Kien Giang is on the Mekong Delta. It is bounded by An Giang, Hau Giang provinces, Can Tho City in the east and the south- east, Ca Mau Province in the south, and Cambodia in the north.
Kien Giang has 200km of coastline with large fishing grounds, consisting of 105 big and small islands, of which 43 islands have residents. This creates favorable conditions and good environment for raising many sorts of aquaculture.
Rach Gia is 92km from Ha Tien, 116km from Cantho, 182km from My Tho, and 250km from Ho Chi Minh City.
The province owns 3 airports: Rach Gia, Phu Quoc, and Ha Tien. From Ho Chi Minh City, there are daily flights connecting to Rach Gia, and 28 flights a week linking to Phu Quoc. Hydrofoil boats daily connects Rach Gia and Phu Quoc and vice versa.
Kien Giang has plains, fertile rice fields, forests of cajuput and mangrove. Kien Giang coastal area has been determined as a key fishing ground. The sea here is rich of good fishes such as mackerel, shark, blue fish, carp, shrimp. Phu Quoc’s high quality fish sauce is well-known in Vietnam and abroad. This fish sauce smells particularly good since it is made from a small fish, ca com, with a high level of protein.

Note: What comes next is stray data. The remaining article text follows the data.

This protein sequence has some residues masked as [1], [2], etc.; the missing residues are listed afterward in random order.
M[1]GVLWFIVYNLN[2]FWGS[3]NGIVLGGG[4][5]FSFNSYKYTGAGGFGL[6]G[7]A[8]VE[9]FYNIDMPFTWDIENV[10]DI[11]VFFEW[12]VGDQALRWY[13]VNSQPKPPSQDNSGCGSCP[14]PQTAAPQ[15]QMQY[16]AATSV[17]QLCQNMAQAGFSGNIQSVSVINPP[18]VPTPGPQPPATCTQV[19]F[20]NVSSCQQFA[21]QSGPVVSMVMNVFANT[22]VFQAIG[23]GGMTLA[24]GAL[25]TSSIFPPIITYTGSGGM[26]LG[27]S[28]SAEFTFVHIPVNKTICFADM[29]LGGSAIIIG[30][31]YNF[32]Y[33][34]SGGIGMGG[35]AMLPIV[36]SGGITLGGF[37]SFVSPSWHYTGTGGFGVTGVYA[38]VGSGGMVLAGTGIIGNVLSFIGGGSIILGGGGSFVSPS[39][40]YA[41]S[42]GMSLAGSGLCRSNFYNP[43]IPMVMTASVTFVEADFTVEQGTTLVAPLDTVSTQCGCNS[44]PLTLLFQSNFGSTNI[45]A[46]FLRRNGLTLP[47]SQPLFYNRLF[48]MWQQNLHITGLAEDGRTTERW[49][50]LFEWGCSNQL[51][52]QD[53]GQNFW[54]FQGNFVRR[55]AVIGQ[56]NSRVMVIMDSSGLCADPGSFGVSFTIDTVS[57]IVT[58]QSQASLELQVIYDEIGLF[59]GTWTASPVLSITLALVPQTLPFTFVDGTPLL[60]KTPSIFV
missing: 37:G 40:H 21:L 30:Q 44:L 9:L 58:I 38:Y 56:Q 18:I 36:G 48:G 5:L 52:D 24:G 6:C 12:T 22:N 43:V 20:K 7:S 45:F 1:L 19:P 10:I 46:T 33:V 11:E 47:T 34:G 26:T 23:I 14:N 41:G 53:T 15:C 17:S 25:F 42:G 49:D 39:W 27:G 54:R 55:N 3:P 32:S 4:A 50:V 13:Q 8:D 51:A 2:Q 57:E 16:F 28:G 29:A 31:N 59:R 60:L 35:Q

Kien Giang is proud of historic sites in U Minh Forest, Hon Dat, Ha Tien, Phu Quoc. The province is favored by nature with landscapes like Ha Tien, and Phu Quoc, in which Ha Tien is plentiful attractive sites of caves, pagodas, tombs, islets along the coast and offshore.
Other famous sites include the Temple and Tomb of national hero Nguyen Trung Truc in Rach Gia, Tam Bao Pagoda, the Bird Sanctuary, Tan Hoi Pagoda, and Mac Cuu Tomb.